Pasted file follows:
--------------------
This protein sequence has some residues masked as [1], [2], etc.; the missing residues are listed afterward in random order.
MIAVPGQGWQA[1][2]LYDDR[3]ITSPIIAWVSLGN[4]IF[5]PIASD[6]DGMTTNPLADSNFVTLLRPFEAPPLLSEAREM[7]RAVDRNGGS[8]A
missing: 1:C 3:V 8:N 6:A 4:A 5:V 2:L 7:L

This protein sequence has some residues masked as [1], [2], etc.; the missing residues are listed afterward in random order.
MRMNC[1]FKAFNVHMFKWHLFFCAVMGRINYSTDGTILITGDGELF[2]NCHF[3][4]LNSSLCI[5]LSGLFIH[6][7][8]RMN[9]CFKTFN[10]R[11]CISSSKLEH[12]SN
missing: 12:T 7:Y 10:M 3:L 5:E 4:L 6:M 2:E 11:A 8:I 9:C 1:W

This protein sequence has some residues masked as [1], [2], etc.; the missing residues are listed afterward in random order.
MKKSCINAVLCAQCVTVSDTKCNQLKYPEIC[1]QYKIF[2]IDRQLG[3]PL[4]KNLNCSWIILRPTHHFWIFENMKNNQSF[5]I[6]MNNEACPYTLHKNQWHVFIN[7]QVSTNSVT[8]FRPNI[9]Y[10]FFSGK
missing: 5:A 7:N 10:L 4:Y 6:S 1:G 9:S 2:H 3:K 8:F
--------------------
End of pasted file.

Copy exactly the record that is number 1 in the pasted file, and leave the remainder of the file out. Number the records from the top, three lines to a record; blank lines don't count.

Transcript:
This protein sequence has some residues masked as [1], [2], etc.; the missing residues are listed afterward in random order.
MIAVPGQGWQA[1][2]LYDDR[3]ITSPIIAWVSLGN[4]IF[5]PIASD[6]DGMTTNPLADSNFVTLLRPFEAPPLLSEAREM[7]RAVDRNGGS[8]A
missing: 1:C 3:V 8:N 6:A 4:A 5:V 2:L 7:L